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[Book Review] There Will Be Fire: Margaret Thatcher, the IRA, and Two Minutes That Changed History
A thrilling story with excellent writing, bogged down by a one-sided version of history.
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With the sectarian violence in Northern Ireland having simmered over two decades ago, the conflict has gone from one of global attention to a footnote of history. Millennials and Gen Zers who grew up in the 9/11 era are familiar with the wars in Iraq and Afghanistan, their causes, consequences, and participants, but would need the aid of Google to know who Gerry Adams or Bobby Sands is. Coyly dubbed “The Troubles,” the 30-year period of violent conflict surrounding the British occupation of Northern Ireland is relatively unknown amongst younger generations, making its stories excellent subject matter, as they are filled with the tales of spy craft and deceit that make historical accounts read like espionage thrillers.
Rory Carroll’s There Will Be Fire zooms in on one specific event of The Troubles, the Irish Republican Army’s bombing of the Grand Hotel in Brighton, England that almost killed British Prime Minister Margaret Thatcher. The book follows the life and account of the bomber Patrick Magee, his target Thatcher, and the numerous British police agencies trying to catch him. Where the book thrives is in its detailed reporting, which, with much skill from Carroll, caries the tension of a blockbuster thriller. Carroll is a talented writer, describing the act of bomb-making and defusing as a walk on the razor’s edge. Readers will feel the “eureka” moments of discovery along with the police agents, which come after months of sifting through mugshots and manually comparing fingerprints.
But while the storytelling is superb, There Will Be Fire fails in its lack of context and unexplained causes of The Troubles and the motivations of its participants. The book spends a lot of time with Margaret Thatcher, detailing her rise through the Conservative Party to become the first female Prime Minister. It’s clear Carroll is fond of her, as she is portrayed as a stern, unwavering force, undeterred by Irish bombs or English sexism. Unfortunately, no such exposure is provided for Patrick Magee or his compatriots. Besides a brief exploration of Magee’s family life, Carroll omits any explanation of why he, or any others, joined the Irish Republican Army. (Or, why the IRA existed in the first place.) While Thatcher is lauded for her heroism, the lack of provided motivations for those trying to kill her leaves the impression that the Republicans (people who want a united Ireland free from British rule) simply “hate the Brits” and “enjoy killing.” In reality, the reasons for Irish Republicanism, both militant and pacifist, are much more nuanced.
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Ireland suffered over 800 years of English colonialism, with a reprieve for the southern part of the nation coming in the early 20th century. The six counties of the north, which are still considered British territory, became a hotbed for Britain’s anti-Catholic prejudice, state violence, and all-out murder. Never does There Will Be Fire mention the many institutionalized prejudices the British government imposed on Catholics, such as voting restrictions, forced unemployment, and “internment,” the process of imprisoning “suspected” Republicans without trial. It borders on malpractice that Carroll never includes Bloody Sunday, when British paratroopers shot 26 unarmed civil rights marchers, as a catalyst for Irish armed resistance. He also omits the extent torture was used on Irish prisoners, the British government’s use of military and paramilitary death squads, and Margaret Thatcher’s attempt to get the Ulster Volunteer Force, the pro-British counterpart of the IRA, to assassinate the President of Ireland. Instead, the reader is given a rosy picture of “The Iron Lady,” one that her Conservative Party biographer could have written.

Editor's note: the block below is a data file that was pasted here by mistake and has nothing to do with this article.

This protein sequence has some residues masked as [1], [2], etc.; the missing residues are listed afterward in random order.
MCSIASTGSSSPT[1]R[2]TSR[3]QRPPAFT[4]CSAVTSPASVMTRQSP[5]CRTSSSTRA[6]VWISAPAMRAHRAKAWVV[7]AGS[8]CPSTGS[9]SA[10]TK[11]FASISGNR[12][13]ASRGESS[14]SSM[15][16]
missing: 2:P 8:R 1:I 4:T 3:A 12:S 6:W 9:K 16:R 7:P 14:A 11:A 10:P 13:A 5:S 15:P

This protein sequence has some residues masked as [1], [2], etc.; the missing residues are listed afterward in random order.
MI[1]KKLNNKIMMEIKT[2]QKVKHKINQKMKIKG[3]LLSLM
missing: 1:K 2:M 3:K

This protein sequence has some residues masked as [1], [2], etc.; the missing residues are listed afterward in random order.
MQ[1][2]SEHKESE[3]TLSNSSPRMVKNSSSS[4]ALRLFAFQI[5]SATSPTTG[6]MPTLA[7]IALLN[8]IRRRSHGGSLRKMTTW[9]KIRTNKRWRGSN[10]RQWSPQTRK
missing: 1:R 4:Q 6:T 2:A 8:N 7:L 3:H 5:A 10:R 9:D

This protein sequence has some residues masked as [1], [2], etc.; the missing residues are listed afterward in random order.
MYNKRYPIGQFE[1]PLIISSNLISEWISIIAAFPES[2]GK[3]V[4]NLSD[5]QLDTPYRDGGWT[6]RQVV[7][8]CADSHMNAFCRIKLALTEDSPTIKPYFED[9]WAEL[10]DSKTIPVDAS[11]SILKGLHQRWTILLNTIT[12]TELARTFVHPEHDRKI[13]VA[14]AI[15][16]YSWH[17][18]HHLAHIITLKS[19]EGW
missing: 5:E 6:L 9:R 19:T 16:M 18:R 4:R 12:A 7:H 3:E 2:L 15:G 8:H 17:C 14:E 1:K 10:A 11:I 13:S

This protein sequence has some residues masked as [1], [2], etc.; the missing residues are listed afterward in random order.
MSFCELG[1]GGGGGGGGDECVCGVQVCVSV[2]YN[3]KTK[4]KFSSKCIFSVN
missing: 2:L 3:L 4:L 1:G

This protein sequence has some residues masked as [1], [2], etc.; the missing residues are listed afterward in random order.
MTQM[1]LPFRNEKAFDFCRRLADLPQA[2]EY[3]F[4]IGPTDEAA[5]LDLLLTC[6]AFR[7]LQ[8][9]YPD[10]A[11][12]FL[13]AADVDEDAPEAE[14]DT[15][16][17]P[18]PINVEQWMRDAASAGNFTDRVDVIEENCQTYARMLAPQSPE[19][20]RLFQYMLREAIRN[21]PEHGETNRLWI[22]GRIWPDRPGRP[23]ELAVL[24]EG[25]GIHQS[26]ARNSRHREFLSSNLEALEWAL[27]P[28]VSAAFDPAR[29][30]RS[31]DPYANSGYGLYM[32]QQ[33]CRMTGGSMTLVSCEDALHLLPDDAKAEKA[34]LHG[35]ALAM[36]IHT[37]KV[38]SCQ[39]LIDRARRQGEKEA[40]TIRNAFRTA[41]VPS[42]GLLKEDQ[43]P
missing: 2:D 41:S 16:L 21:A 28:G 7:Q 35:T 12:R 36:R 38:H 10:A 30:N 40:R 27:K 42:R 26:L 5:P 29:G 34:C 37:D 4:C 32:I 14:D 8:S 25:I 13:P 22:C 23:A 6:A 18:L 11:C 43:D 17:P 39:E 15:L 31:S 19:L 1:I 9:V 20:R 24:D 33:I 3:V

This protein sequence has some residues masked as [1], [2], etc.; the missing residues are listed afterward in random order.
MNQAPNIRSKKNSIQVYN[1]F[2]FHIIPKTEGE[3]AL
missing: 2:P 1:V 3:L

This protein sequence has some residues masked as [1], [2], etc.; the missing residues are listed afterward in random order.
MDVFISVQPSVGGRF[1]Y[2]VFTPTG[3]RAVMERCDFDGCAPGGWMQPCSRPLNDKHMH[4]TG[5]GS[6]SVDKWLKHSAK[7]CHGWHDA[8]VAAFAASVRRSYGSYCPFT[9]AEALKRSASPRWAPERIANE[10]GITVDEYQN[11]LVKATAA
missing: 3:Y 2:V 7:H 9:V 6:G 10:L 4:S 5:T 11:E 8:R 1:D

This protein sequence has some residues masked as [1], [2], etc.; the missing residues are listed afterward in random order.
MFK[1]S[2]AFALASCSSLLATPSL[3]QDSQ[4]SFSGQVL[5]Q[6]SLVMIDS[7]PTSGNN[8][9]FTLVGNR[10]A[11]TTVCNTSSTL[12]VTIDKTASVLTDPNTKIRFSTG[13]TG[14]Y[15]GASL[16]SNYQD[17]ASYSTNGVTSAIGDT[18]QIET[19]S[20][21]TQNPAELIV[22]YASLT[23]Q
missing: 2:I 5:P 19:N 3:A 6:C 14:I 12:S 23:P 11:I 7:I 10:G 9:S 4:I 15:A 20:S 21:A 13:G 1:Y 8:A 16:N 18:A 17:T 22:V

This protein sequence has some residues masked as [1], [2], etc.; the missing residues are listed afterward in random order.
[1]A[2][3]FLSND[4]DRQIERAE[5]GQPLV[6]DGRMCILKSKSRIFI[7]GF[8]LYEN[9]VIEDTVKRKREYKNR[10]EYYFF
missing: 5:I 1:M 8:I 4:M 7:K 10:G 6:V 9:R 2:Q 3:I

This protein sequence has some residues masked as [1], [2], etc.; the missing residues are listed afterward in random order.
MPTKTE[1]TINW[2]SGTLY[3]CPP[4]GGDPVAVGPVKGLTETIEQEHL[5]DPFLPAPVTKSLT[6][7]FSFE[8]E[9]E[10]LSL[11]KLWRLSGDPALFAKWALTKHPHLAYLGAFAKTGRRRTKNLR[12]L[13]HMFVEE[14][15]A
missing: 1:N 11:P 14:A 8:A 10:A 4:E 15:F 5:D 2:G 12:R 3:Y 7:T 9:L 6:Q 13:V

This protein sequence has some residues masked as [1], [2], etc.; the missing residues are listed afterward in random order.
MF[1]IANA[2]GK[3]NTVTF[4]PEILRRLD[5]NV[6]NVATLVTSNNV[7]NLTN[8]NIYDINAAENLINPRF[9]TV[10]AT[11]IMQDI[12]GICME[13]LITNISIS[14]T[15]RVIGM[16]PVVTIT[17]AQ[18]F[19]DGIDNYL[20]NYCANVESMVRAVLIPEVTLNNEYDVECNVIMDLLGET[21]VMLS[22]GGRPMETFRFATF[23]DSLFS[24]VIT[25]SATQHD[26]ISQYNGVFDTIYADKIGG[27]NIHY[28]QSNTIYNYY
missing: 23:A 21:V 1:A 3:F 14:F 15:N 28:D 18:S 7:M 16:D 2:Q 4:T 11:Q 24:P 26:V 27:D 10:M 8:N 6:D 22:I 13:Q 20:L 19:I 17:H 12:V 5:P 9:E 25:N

In not providing the proper context for Magee’s actions, Carroll fails his readers by giving the impression The Troubles could be boiled down to “good vs. evil.” In actuality, both the IRA and the British government have apologized for their actions on numerous occasions. Not only does a one-sided depiction not provide the full story of The Troubles, but it is dangerous. To avoid future conflicts, in Northern Ireland and elsewhere, we must properly understand what drives someone to plant a bomb or torture a prisoner. Only with a thorough understanding of others’ reasonings can we prevent violence. Carroll’s account fails in this, as it misleads its readership into thinking there are “good guys” (Thatcher) and there are “bad guys” (Magee). Through that lens, humans will continue to misunderstand each other, and conflict will follow.
Though the prose is superb and the story is worthy of exploration, the half-tale of There Will Be Fire severely limits the book’s potential. I give it 2.5 stars and would steer anyone interested in learning about the entirety of The Trouble to read Say Nothing instead.
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